Syndicate Bid

What is a Syndicate Bid?

A syndicate bid is a bid offered by a member of a banking syndicate to stabilize the price of a stock before its secondary offering on the NASDAQ exchange. Syndicate bids help manage the entry of new shares into the market without leading to a dangerous drop in the price of the stock.

How a Syndicate Bid works

A syndicate bid is an attempt by a member of a trading syndicatemeaning a bank, brokerage, or a high-end traderto stabilize the price of a specific NASDAQ-traded stock. A syndicate bid is placed right before the stock makes another offering of shares. When this new group of shares enters the market, the supply of shares will go up. If there is no immediate direct increase in demand for those shares, the price per share will decrease.

The influx of new shares available for purchase and the drop in price that results causes volatility and direct financial loss for current shareholders. To prop up the stock price so the resulting drop isn't so large and damaging, the syndicate member places the highest bid possible to establish a higher price. Essentially, the syndicate bid establishes a high base rate from which the influx of new shares will lower the price. Without syndicate bids, a secondary offering could tank the price of a stock or cause extreme volatility or a fast market. Syndicate bids help manage the availability of new shares without harming the stock itself, current investors or the NASDAQ as a whole.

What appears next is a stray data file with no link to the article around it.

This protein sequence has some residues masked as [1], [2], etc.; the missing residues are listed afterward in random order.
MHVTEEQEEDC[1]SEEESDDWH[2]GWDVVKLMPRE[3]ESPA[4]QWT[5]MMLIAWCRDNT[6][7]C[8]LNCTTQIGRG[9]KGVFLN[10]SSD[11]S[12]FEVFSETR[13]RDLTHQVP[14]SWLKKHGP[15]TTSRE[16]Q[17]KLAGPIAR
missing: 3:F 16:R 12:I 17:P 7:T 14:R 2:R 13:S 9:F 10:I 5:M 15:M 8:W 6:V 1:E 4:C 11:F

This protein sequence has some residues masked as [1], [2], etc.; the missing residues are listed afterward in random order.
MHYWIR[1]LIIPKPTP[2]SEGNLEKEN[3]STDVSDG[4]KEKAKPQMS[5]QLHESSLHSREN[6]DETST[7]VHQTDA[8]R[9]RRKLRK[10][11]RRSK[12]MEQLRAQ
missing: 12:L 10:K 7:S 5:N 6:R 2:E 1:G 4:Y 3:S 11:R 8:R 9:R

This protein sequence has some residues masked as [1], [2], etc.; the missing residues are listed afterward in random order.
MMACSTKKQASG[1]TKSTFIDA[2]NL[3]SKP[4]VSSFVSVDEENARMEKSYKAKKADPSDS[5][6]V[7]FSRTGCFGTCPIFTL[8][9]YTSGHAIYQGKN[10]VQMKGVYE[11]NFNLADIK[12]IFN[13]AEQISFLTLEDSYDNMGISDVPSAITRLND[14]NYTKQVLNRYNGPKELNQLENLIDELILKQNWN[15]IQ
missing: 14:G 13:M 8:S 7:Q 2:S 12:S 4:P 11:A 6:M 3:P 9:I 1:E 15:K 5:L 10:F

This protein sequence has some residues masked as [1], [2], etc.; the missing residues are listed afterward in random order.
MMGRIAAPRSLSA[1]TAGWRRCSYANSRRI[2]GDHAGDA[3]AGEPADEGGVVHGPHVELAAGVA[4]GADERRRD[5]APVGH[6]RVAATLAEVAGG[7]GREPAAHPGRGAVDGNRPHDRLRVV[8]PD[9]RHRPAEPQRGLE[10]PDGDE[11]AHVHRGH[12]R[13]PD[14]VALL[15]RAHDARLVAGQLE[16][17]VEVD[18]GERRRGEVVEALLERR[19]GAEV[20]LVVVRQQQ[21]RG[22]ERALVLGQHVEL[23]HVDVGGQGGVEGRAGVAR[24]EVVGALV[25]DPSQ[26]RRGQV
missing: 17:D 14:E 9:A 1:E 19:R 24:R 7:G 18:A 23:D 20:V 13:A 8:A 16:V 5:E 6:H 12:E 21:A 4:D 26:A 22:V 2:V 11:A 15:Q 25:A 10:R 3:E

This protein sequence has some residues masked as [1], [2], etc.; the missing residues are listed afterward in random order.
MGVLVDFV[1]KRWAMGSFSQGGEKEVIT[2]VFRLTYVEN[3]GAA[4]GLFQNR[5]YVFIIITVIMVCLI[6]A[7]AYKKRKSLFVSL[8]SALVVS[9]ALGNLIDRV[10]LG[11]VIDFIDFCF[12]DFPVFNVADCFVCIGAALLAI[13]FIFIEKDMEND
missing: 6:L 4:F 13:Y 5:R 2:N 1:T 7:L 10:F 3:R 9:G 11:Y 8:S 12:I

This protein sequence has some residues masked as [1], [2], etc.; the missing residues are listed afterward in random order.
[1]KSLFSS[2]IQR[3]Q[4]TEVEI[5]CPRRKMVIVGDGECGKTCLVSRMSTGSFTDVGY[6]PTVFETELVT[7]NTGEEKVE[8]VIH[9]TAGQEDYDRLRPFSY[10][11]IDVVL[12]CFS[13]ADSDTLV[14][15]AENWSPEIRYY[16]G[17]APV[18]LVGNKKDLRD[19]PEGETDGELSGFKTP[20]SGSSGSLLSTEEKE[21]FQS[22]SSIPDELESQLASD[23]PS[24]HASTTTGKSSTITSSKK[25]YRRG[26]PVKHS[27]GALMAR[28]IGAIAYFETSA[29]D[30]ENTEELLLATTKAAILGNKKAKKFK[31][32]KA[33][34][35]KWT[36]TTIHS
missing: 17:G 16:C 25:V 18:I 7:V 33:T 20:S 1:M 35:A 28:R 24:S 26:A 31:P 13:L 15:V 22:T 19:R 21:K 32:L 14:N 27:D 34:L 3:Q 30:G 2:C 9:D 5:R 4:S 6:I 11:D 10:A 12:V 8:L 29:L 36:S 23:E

The Ethics of Syndicate Bids

One may think a syndicate bid is a form of insider trading or an attempt to short a stock. However, because the entrance of new shares is announced officially before it happens, this cannot qualify as insider trading. And because the intent of a syndicate bid is to prop up the price of the stock rather than cause it to fall to benefit from shorting, the charge that syndicate bids are shorting attempts is equally invalid. Syndicate bids are a technique known by all industry participants involved in share offerings. They understand the purpose is to manage the entry of new shares, and do not consider it a violation of ethics.

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  1. U.S. Securities and Exchange Commission. "Insider Trading." Accessed Jan. 15, 2021.

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